The area of Terracina was inhabited by the Etruscans in the 6th century BC, and later by the Volsci.

Under the Romans rule, in the first decades of the second century BC, many paved streets were built, temples of marble, with columns and statues, villas, shrines, oracles, and also the impressive acropolis, the temple of “Jupiter Anxur” on Mount St.Angel. Under the emperor Trajan (53-117 AD), in the 2nd century, there was the expansion of the port that allowed the city to grow, thanks to new wealth, derived from the new businesses.

Origins of the name Terracina

The etymology of Terracina seems to have its roots in the Etruscan word "Tarchna" or "Tarchuna", which is a family name, "the same name as Tarquin" [1].

Terracina from the Middle Ages

This prosperity that Terracina once enjoyed ended in the early Middle Ages, because the city was devastated during the barbarian invasions, even if it had a moment of revival under King Theodoric ( 454-526), in the 6th century. Important reclamation work took place in the “Pontine” Marshes, focusing especially on the Appian Way and the construction of new and powerful walls, of which there is still impressive evidence.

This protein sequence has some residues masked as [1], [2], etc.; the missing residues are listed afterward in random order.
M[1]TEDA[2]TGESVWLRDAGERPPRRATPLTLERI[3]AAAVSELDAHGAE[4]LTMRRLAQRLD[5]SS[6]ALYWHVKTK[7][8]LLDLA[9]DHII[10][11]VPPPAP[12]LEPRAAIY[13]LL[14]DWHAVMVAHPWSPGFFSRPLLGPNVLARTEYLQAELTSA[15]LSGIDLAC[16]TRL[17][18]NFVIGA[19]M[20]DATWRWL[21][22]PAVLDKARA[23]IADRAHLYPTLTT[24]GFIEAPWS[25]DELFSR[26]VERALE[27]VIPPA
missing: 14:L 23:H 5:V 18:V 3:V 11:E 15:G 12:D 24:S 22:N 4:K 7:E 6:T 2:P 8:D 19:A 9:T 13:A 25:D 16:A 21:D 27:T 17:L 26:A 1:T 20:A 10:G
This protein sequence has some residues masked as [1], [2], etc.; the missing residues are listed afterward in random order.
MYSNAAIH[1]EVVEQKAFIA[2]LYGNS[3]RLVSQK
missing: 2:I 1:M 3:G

With Pope Gregory the Great (540-604) the temporal rule of the Church began to take shape and Terracina fell within its sphere of domination. Due to its location on the border with the Kingdom of Naples, Terracina was the seat of the conclave, which elected Pope Urban II (1035-1099), the promoter of the First Crusade (905).

In the following years Terracina assumed a role on the southern border of the Papal States and a military outpost against Barbaric attacks.

In the 13th century it came under the dominion of the Frangipane family, who conquered the city, resulting in a feud. In 1202 the citizens rebelled, however, and attacked and stormed the castle. Eventually, as a remedy for fighting, the town elected Pope Boniface VIII (1235-1303) as “Podesta”. From this moment Terracina was occupied for many years by different lords.

Over the following centuries the economic conditions of the city worsened and it suffered a long period of decline, and a resurgence of malaria caused a massive abandonment of the lower city, until by the 18th century many buildings and churches, rich in artistic heritage, were ruined.

The situation only improved slowly during the following centuries.

See the guide for visitors for Terracina.


1. See AA.VV., "Circeo, Terracina and Fondi", Institute Polygraphic State Library, 1966, p. 12